September 21, 2012
10th International Rotavirus Symposium Kicks Off in Bangkok
BANGKOK, Thailand – September 21, 2012 – This week, more than 350 leading scientific, public and private sector experts convened to discuss progress and next steps in reducing the global incidence of rotavirus, the most common cause of diarrheal hospitalizations and deaths among children worldwide. Rotavirus takes the lives of approximately 188,000 Asian children under five each year.
Through trainings and workshops, Sabin educates leaders from national governments, the private sector, media and civil society organizations on the value of immunization and encourages collaboration among all development partners on vaccine issues. Each year, in addition to the symposia series that Sabin coordinates on diseases such as pneumococcal disease and rotavirus, Sabin organizes conferences and peer exchanges on immunization that bring together key stakeholders in order to improve global awareness, access, policy and action.
Rubella, also known as German Measles, is an often mild disease whose symptoms can range from a fever and rash to signs too mild to detect. When contracted by a pregnant woman in her first 20 weeks, however, rubella can lead to Congenital Rubella Syndrome (CRS) in the fetus, and the effects can be devastating. The disease can cause severe growth and mental retardation, deafness and other developmental problems when the fetus becomes infected. Though the burden of CRS is not well documented, the WHO estimates that in developing countries alone 100,000 cases of CRS occur each year.
Each year, rotavirus kills more than 200,000 children and hospitalizes millions more. Rotavirus is the most common cause of diarrheal hospitalizations and deaths among children worldwide. Development of a rotavirus vaccine has been a global health priority for many years, and with two vaccines currently on the market and several more under development, the promise of prevention is now becoming reality in several parts of the world.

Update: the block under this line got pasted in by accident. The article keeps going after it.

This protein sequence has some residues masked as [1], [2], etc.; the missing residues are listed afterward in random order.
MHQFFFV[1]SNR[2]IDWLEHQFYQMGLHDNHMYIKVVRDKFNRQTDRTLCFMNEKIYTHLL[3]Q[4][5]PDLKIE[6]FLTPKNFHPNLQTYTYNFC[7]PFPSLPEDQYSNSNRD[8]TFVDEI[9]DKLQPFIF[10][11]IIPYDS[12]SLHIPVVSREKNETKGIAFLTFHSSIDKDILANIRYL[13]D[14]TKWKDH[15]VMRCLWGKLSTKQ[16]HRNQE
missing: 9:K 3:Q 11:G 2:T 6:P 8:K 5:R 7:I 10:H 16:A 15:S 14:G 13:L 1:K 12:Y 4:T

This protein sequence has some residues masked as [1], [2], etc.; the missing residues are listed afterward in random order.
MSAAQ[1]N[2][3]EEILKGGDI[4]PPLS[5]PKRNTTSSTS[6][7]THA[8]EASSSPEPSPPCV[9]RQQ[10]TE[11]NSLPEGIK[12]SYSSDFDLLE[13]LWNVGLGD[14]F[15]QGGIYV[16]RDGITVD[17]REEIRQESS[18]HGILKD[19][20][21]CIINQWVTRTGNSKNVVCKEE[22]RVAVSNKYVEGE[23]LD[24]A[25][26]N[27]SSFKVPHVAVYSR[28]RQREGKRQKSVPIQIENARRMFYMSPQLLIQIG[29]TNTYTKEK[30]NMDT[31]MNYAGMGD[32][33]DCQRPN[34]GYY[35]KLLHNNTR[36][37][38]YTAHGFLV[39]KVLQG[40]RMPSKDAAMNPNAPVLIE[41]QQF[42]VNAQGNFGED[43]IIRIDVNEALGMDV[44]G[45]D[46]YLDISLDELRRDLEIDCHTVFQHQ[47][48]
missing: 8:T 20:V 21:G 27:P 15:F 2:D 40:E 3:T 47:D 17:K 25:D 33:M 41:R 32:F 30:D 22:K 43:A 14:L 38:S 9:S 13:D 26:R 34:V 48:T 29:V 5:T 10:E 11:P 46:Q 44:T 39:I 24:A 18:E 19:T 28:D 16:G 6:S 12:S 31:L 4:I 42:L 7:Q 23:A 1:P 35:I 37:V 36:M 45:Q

As health sector budgets grow slowly and the menu of health interventions expands, resources are being allocated more prudently and competing options must be considered carefully. Making evidence-based decisions about vaccine introduction now requires competencies beyond those traditionally found in many National Immunization Programs (NIPs). Decision makers increasingly require economic analysis to support decision-making for new vaccines, in addition to epidemiologic, logistical, and financial data.
Pneumococcal, a highly infectious disease, kills 1.6 million people– including more than 800,000 children under age five– each year. Sabin supports research and advocacy efforts to raise awareness about this deadly disease and encourage the introduction of pneumococcal vaccines worldwide.
The onset of meningitis can occur suddenly and progress rapidly, with the potential to become fatal within a matter of hours. Survivors can be left with debilitating neurological side effects ranging from speech disorders to mental retardation and paralysis.